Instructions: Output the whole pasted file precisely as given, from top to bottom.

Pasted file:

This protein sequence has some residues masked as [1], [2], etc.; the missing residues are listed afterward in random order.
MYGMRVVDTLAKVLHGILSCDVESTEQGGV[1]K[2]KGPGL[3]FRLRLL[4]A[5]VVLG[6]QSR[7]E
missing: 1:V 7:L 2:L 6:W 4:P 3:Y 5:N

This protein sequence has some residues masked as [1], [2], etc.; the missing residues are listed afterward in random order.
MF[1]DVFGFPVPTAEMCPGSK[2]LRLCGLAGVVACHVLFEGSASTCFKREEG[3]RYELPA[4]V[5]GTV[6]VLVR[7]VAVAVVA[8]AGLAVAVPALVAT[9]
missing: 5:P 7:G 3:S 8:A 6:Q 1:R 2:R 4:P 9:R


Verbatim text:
This protein sequence has some residues masked as [1], [2], etc.; the missing residues are listed afterward in random order.
MYGMRVVDTLAKVLHGILSCDVESTEQGGV[1]K[2]KGPGL[3]FRLRLL[4]A[5]VVLG[6]QSR[7]E
missing: 1:V 7:L 2:L 6:W 4:P 3:Y 5:N

This protein sequence has some residues masked as [1], [2], etc.; the missing residues are listed afterward in random order.
MF[1]DVFGFPVPTAEMCPGSK[2]LRLCGLAGVVACHVLFEGSASTCFKREEG[3]RYELPA[4]V[5]GTV[6]VLVR[7]VAVAVVA[8]AGLAVAVPALVAT[9]
missing: 5:P 7:G 3:S 8:A 6:Q 1:R 2:R 4:P 9:R